When I moved in with my boyfriend who owns a cross-trainer, I brought my bike with me. In terms of my exercise routine, I decided something needed to change so now I put it in the diary. Like a meeting, I have to attend—Monday to Friday—every day.

It’s ok if the meeting gets put back a couple of hours, but the meeting has to happen! Only then can I click away from the Outlook reminder and know that the job is done! This is important to me, partly because I have a desk-based job without the benefit of walking to work. Also, there are considerations with being blind where you sometimes have to be a bit more proactive if you want to stay fit.

While I’ve heard some positive experiences about blind people going to the gym. I’ve also heard of people struggling with staff who are not particularly helpful, or machines that are not accessible.

I would rather make the initial investment in exercise equipment and have it at home, for my personal use. There is nobody who will change the settings making it harder for me to use. I don’t have to queue which machines are available or take time to travel to and from the gym. Ok and I don’t have to listen to anyone else’s music choices either. I listen to my own music or podcasts to make sure I don’t get bored!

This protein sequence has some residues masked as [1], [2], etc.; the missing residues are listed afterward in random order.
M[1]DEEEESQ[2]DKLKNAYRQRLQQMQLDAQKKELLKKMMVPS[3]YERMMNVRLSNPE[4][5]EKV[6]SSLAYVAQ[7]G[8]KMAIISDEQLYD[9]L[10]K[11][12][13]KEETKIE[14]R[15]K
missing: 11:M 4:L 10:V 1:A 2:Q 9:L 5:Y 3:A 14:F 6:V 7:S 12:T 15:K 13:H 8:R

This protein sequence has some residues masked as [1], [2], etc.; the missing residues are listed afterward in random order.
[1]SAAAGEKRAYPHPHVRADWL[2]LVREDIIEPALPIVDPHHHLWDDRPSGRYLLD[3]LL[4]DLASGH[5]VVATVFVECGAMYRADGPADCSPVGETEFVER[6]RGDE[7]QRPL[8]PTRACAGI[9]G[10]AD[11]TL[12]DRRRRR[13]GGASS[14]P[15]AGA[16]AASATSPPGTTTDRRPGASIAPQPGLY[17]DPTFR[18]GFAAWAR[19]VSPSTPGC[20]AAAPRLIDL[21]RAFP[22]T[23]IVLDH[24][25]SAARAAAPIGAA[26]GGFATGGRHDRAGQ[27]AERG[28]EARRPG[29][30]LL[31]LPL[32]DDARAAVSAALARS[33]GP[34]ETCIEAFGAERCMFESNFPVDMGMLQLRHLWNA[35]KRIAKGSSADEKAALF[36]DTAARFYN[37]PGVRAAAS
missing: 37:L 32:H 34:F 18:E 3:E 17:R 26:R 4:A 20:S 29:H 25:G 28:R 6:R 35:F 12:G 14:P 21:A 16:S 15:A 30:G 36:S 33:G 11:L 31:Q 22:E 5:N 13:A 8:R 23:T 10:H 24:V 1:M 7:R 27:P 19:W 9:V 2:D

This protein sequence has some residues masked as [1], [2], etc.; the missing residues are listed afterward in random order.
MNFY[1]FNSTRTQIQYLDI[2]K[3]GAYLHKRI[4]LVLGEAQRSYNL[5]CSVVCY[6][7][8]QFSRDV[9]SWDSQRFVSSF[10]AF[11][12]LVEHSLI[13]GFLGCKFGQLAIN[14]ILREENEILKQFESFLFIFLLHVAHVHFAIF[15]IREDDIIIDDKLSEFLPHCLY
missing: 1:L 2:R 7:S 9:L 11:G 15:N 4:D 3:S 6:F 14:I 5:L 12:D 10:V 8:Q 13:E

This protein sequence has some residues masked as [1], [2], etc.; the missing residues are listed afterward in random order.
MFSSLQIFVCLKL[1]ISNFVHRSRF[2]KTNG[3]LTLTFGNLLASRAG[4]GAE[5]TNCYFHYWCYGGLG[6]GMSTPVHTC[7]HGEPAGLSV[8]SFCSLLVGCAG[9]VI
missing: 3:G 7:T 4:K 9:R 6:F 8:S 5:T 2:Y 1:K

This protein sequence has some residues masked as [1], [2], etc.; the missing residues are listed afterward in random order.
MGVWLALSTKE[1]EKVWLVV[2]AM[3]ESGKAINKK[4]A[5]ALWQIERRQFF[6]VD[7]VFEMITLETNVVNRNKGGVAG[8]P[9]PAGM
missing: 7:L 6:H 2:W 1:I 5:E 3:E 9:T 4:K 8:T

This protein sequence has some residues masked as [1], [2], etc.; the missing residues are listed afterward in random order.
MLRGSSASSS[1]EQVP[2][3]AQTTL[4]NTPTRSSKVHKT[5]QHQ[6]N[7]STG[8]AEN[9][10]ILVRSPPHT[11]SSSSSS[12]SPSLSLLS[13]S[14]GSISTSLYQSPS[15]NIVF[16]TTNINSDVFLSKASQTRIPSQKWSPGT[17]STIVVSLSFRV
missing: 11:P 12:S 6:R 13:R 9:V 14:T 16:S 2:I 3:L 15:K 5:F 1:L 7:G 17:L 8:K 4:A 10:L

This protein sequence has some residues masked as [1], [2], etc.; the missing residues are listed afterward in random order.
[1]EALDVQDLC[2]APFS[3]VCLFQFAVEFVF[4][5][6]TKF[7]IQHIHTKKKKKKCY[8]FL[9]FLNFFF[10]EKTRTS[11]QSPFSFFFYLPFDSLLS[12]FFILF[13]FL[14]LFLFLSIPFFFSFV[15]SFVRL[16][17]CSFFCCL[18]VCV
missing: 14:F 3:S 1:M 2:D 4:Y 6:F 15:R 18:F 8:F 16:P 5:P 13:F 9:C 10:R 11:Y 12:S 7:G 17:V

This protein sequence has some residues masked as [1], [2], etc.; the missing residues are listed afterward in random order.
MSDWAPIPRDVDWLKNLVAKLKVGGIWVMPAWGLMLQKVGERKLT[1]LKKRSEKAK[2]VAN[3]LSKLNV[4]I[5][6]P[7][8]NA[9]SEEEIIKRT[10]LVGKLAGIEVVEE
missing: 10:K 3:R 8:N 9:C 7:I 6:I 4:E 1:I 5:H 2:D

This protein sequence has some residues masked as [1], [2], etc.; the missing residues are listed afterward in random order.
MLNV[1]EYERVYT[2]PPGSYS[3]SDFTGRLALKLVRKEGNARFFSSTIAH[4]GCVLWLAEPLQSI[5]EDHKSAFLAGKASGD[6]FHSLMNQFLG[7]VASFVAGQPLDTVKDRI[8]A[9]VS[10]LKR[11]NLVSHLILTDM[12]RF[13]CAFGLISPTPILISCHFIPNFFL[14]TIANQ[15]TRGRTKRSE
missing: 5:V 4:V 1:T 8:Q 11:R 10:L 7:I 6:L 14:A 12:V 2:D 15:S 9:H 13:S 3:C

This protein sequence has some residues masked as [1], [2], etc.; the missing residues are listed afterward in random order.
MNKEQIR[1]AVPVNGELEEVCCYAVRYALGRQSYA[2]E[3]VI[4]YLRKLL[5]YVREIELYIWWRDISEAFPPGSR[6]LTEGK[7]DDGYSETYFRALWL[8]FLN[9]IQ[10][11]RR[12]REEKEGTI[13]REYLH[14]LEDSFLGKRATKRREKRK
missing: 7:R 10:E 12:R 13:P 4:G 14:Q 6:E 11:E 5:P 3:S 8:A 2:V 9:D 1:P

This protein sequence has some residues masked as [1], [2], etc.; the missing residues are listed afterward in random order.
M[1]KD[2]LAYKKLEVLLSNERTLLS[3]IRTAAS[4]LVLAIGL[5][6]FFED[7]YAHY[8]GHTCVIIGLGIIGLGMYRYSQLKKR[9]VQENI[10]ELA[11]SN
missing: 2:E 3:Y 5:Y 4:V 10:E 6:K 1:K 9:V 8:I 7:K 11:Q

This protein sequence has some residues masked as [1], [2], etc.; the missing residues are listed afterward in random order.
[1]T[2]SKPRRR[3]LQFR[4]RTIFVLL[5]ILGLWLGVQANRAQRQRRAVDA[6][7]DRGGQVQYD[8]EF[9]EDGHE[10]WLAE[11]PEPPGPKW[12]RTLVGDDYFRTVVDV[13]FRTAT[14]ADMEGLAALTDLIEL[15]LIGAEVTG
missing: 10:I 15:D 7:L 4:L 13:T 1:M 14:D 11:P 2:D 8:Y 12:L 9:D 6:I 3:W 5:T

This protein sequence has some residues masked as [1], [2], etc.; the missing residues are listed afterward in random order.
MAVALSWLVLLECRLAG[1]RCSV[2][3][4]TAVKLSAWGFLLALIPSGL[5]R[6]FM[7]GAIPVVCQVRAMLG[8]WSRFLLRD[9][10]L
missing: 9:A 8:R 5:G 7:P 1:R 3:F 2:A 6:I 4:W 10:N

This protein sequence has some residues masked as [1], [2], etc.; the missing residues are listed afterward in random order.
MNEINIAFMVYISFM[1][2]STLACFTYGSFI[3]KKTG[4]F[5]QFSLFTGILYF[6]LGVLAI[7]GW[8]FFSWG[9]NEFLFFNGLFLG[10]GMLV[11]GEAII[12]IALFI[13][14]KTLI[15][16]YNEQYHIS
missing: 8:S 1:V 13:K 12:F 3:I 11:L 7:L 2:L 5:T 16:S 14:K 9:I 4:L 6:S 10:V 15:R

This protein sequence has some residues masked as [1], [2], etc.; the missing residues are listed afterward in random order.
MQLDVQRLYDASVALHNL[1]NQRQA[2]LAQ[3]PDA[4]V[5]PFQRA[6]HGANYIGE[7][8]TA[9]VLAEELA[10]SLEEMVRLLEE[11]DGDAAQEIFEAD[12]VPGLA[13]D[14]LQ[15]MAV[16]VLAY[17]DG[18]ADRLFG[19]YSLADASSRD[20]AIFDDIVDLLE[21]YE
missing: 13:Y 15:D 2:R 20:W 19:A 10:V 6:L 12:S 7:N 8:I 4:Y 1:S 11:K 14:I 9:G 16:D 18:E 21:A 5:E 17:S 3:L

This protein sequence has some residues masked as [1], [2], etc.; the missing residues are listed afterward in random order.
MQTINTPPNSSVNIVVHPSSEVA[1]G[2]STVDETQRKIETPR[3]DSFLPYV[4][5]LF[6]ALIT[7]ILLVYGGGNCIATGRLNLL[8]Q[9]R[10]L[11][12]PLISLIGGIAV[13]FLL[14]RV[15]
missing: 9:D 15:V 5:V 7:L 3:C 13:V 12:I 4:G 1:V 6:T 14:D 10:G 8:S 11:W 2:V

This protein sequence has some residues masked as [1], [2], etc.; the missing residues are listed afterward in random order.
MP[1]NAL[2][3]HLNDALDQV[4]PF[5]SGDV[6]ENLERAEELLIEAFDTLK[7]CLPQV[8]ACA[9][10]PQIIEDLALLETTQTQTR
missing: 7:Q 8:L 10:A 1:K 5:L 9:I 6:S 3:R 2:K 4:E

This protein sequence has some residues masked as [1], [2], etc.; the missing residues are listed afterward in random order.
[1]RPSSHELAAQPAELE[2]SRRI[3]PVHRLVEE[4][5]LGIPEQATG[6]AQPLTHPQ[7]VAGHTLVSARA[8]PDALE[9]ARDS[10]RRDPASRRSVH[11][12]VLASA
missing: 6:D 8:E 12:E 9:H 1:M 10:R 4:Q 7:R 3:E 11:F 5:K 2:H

Tools For Tracking Progress

As I can’t use the display on either machine, I generally do 20 minutes on the bike and 45 minutes on the cross-trainer. I use the step counter on my iPhone to measure the distance and I like to use the app from Withings. The Withings app is generally accessible, apart from some buttons that I labeled myself. I don’t use all of the functions, but I can keep track of how far I’ve gone each day, which is what interests me.

For anyone who wants to measure their blood pressure or heart rate, the Withings wireless blood pressure monitor is fully accessible because you use it with the app. Personally, I think this is a better alternative than some of the talking blood pressure monitors. Since you can store your activity, heart rate, and blood pressure measurements in the same place. Whereas some of the so-called accessible talking stand-alone devices say in the instructions that you need sighted assistance for some functions.

I tried a wrist tracker device, but it annoyed me because it didn’t seem to track all of my steps. Also, I could only read my progress score when I synchronised the device with my phone, which was a faff. I’d much rather check the total going up in real-time on the app. However, if you can see enough to read the screen of the device, it might be ok for you. Here’s the link for the Withings Pulse activity tracker.